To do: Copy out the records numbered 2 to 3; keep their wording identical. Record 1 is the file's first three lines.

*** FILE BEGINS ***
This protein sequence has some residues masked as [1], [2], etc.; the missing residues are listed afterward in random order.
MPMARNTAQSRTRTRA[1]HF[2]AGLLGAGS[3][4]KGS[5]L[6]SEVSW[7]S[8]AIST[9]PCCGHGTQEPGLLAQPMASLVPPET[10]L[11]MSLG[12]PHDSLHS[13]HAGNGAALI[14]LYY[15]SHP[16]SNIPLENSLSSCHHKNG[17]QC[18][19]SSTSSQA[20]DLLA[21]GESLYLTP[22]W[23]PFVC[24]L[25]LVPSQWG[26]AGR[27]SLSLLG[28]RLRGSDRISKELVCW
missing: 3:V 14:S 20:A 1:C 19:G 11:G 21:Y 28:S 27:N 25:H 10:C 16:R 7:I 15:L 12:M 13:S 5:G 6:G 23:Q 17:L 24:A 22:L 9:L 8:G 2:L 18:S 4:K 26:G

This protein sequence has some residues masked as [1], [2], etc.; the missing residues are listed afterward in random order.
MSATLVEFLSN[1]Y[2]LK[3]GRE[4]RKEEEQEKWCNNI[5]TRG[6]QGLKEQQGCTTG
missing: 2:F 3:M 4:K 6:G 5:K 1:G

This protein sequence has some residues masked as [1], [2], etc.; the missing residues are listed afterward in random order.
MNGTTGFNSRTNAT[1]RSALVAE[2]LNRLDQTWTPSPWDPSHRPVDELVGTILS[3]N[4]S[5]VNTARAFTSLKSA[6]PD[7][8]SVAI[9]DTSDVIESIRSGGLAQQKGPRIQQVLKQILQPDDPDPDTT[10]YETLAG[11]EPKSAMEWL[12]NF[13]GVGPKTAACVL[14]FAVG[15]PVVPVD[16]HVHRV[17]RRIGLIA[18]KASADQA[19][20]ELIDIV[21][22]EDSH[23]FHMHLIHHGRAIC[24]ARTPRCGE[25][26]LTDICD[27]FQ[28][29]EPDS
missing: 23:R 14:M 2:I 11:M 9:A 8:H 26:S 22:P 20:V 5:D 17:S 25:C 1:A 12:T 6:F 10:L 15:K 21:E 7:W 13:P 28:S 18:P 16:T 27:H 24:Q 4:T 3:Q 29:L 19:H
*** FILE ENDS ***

This protein sequence has some residues masked as [1], [2], etc.; the missing residues are listed afterward in random order.
MSATLVEFLSN[1]Y[2]LK[3]GRE[4]RKEEEQEKWCNNI[5]TRG[6]QGLKEQQGCTTG
missing: 2:F 3:M 4:K 6:G 5:K 1:G

This protein sequence has some residues masked as [1], [2], etc.; the missing residues are listed afterward in random order.
MNGTTGFNSRTNAT[1]RSALVAE[2]LNRLDQTWTPSPWDPSHRPVDELVGTILS[3]N[4]S[5]VNTARAFTSLKSA[6]PD[7][8]SVAI[9]DTSDVIESIRSGGLAQQKGPRIQQVLKQILQPDDPDPDTT[10]YETLAG[11]EPKSAMEWL[12]NF[13]GVGPKTAACVL[14]FAVG[15]PVVPVD[16]HVHRV[17]RRIGLIA[18]KASADQA[19][20]ELIDIV[21][22]EDSH[23]FHMHLIHHGRAIC[24]ARTPRCGE[25][26]LTDICD[27]FQ[28][29]EPDS
missing: 23:R 14:M 2:I 11:M 9:A 8:H 26:S 22:P 20:V 5:D 17:S 25:C 1:A 12:T 6:F 10:L 15:K 21:E 7:W 13:P 28:S 18:P 16:T 27:H 24:Q 4:T 3:Q 29:L 19:H